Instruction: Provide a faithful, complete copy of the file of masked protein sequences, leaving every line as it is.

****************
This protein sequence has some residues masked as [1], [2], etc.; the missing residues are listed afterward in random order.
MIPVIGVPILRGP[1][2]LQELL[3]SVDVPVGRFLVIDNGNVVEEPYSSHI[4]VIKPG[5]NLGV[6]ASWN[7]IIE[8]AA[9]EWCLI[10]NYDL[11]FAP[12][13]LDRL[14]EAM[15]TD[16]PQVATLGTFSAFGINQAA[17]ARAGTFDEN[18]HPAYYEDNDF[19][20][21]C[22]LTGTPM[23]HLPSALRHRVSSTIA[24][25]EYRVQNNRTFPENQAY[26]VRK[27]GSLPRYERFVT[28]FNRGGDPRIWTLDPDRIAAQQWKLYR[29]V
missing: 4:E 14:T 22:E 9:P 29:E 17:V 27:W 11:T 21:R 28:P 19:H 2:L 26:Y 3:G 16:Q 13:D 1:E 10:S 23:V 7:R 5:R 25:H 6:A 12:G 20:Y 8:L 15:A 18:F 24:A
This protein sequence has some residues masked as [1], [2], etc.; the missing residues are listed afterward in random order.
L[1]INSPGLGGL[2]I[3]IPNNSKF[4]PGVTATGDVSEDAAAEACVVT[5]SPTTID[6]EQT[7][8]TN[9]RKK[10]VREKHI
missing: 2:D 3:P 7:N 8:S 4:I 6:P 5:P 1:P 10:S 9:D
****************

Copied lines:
This protein sequence has some residues masked as [1], [2], etc.; the missing residues are listed afterward in random order.
MIPVIGVPILRGP[1][2]LQELL[3]SVDVPVGRFLVIDNGNVVEEPYSSHI[4]VIKPG[5]NLGV[6]ASWN[7]IIE[8]AA[9]EWCLI[10]NYDL[11]FAP[12][13]LDRL[14]EAM[15]TD[16]PQVATLGTFSAFGINQAA[17]ARAGTFDEN[18]HPAYYEDNDF[19][20][21]C[22]LTGTPM[23]HLPSALRHRVSSTIA[24][25]EYRVQNNRTFPENQAY[26]VRK[27]GSLPRYERFVT[28]FNRGGDPRIWTLDPDRIAAQQWKLYR[29]V
missing: 4:E 14:T 22:E 9:P 29:E 17:V 27:W 11:T 21:R 28:P 19:H 2:L 26:Y 3:G 16:Q 13:D 1:E 10:S 23:V 7:R 5:R 25:H 6:A 12:G 20:Y 8:L 15:A 18:F 24:A
This protein sequence has some residues masked as [1], [2], etc.; the missing residues are listed afterward in random order.
L[1]INSPGLGGL[2]I[3]IPNNSKF[4]PGVTATGDVSEDAAAEACVVT[5]SPTTID[6]EQT[7][8]TN[9]RKK[10]VREKHI
missing: 2:D 3:P 7:N 8:S 4:I 6:P 5:P 1:P 10:S 9:D